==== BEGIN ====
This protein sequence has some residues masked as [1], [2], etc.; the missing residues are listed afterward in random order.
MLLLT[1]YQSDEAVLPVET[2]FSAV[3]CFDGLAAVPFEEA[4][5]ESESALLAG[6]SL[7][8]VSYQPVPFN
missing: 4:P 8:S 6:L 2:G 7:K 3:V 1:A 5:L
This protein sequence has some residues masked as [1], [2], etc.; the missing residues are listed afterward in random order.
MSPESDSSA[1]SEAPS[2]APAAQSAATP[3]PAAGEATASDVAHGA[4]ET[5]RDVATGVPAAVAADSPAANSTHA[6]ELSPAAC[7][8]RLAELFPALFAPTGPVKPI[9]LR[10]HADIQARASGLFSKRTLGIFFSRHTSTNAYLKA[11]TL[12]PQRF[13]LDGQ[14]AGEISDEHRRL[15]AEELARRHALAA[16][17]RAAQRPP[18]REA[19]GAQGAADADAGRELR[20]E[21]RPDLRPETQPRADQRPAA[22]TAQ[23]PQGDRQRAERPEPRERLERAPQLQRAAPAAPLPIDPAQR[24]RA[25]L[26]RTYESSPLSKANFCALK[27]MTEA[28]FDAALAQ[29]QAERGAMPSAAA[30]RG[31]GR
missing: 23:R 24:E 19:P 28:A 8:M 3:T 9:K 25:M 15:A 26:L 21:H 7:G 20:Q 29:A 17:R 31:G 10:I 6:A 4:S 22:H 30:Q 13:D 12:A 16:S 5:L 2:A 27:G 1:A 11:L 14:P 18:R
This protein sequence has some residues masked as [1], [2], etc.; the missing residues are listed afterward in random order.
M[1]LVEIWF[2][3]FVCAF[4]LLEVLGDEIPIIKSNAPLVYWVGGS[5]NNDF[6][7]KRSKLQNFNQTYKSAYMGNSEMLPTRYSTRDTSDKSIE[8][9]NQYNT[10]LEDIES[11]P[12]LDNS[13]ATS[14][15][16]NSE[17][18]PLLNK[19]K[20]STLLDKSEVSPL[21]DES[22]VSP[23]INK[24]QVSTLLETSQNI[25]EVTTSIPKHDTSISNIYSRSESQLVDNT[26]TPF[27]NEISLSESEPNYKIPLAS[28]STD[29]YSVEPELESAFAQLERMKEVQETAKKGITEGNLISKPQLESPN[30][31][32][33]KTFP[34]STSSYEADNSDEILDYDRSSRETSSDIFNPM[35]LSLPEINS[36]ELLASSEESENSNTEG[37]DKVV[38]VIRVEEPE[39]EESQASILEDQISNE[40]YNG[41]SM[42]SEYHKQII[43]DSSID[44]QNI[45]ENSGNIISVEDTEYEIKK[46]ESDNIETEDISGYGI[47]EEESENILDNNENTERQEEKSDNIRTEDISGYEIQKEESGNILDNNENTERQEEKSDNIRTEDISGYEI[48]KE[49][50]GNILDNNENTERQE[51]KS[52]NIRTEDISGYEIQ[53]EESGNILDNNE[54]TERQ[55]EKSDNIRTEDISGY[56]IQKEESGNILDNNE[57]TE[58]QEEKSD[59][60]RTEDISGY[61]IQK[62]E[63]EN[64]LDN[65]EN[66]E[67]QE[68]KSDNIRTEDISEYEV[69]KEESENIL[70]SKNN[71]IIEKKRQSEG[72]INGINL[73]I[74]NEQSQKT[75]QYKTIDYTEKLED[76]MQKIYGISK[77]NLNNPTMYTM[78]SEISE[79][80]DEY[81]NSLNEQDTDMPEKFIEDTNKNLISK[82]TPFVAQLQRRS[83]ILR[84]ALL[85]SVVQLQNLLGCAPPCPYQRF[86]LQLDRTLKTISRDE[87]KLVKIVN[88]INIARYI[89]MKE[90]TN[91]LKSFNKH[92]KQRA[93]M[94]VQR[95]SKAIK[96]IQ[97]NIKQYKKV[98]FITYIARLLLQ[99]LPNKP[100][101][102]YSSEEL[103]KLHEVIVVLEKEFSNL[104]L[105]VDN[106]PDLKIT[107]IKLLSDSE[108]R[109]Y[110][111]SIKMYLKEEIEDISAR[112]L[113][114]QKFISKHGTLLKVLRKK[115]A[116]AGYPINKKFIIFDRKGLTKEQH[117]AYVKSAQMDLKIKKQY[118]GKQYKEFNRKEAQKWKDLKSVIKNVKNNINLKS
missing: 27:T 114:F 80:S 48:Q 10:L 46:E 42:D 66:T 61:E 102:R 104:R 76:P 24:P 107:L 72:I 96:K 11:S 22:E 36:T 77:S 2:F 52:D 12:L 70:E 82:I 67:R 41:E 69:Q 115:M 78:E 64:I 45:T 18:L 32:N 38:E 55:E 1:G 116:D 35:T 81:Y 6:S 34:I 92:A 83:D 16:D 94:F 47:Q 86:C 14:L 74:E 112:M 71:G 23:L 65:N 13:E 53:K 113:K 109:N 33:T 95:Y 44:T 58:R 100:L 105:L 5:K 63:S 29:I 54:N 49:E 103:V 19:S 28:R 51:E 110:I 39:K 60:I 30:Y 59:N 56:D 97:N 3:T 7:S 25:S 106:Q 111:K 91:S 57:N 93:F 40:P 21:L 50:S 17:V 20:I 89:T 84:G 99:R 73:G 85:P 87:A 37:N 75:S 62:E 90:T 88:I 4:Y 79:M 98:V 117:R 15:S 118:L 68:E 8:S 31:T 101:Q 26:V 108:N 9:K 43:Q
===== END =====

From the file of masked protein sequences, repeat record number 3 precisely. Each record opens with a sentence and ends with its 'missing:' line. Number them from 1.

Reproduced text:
This protein sequence has some residues masked as [1], [2], etc.; the missing residues are listed afterward in random order.
M[1]LVEIWF[2][3]FVCAF[4]LLEVLGDEIPIIKSNAPLVYWVGGS[5]NNDF[6][7]KRSKLQNFNQTYKSAYMGNSEMLPTRYSTRDTSDKSIE[8][9]NQYNT[10]LEDIES[11]P[12]LDNS[13]ATS[14][15][16]NSE[17][18]PLLNK[19]K[20]STLLDKSEVSPL[21]DES[22]VSP[23]INK[24]QVSTLLETSQNI[25]EVTTSIPKHDTSISNIYSRSESQLVDNT[26]TPF[27]NEISLSESEPNYKIPLAS[28]STD[29]YSVEPELESAFAQLERMKEVQETAKKGITEGNLISKPQLESPN[30][31][32][33]KTFP[34]STSSYEADNSDEILDYDRSSRETSSDIFNPM[35]LSLPEINS[36]ELLASSEESENSNTEG[37]DKVV[38]VIRVEEPE[39]EESQASILEDQISNE[40]YNG[41]SM[42]SEYHKQII[43]DSSID[44]QNI[45]ENSGNIISVEDTEYEIKK[46]ESDNIETEDISGYGI[47]EEESENILDNNENTERQEEKSDNIRTEDISGYEIQKEESGNILDNNENTERQEEKSDNIRTEDISGYEI[48]KE[49][50]GNILDNNENTERQE[51]KS[52]NIRTEDISGYEIQ[53]EESGNILDNNE[54]TERQ[55]EKSDNIRTEDISGY[56]IQKEESGNILDNNE[57]TE[58]QEEKSD[59][60]RTEDISGY[61]IQK[62]E[63]EN[64]LDN[65]EN[66]E[67]QE[68]KSDNIRTEDISEYEV[69]KEESENIL[70]SKNN[71]IIEKKRQSEG[72]INGINL[73]I[74]NEQSQKT[75]QYKTIDYTEKLED[76]MQKIYGISK[77]NLNNPTMYTM[78]SEISE[79][80]DEY[81]NSLNEQDTDMPEKFIEDTNKNLISK[82]TPFVAQLQRRS[83]ILR[84]ALL[85]SVVQLQNLLGCAPPCPYQRF[86]LQLDRTLKTISRDE[87]KLVKIVN[88]INIARYI[89]MKE[90]TN[91]LKSFNKH[92]KQRA[93]M[94]VQR[95]SKAIK[96]IQ[97]NIKQYKKV[98]FITYIARLLLQ[99]LPNKP[100][101][102]YSSEEL[103]KLHEVIVVLEKEFSNL[104]L[105]VDN[106]PDLKIT[107]IKLLSDSE[108]R[109]Y[110][111]SIKMYLKEEIEDISAR[112]L[113][114]QKFISKHGTLLKVLRKK[115]A[116]AGYPINKKFIIFDRKGLTKEQH[117]AYVKSAQMDLKIKKQY[118]GKQYKEFNRKEAQKWKDLKSVIKNVKNNINLKS
missing: 27:T 114:F 80:S 48:Q 10:L 46:E 42:D 66:T 61:E 102:R 104:R 76:P 24:P 107:L 72:I 96:K 11:S 22:E 36:T 77:S 2:F 52:D 12:L 70:E 82:I 67:R 41:E 69:Q 115:M 78:E 64:I 45:T 18:L 32:N 38:E 55:E 1:G 116:D 35:T 81:Y 6:S 34:I 92:A 83:D 16:D 94:F 47:Q 86:C 14:L 74:E 112:M 71:G 23:L 65:N 13:E 53:K 113:K 109:N 33:T 95:Y 44:T 58:R 100:L 105:L 5:K 63:S 29:I 54:N 49:E 103:V 19:S 28:R 51:E 110:I 39:K 60:I 30:Y 59:N 56:D 97:N 3:T 7:S 25:S 106:Q 111:K 91:S 57:N 93:F 40:P 21:L 50:S 17:V 20:I 89:T 84:G 99:R 73:G 85:P 87:A 37:N 75:S 62:E 90:T 88:I 4:Y 79:M 98:V 117:R 15:S 118:L 68:E 8:S 31:T 101:Q 26:V 108:N 9:K 43:Q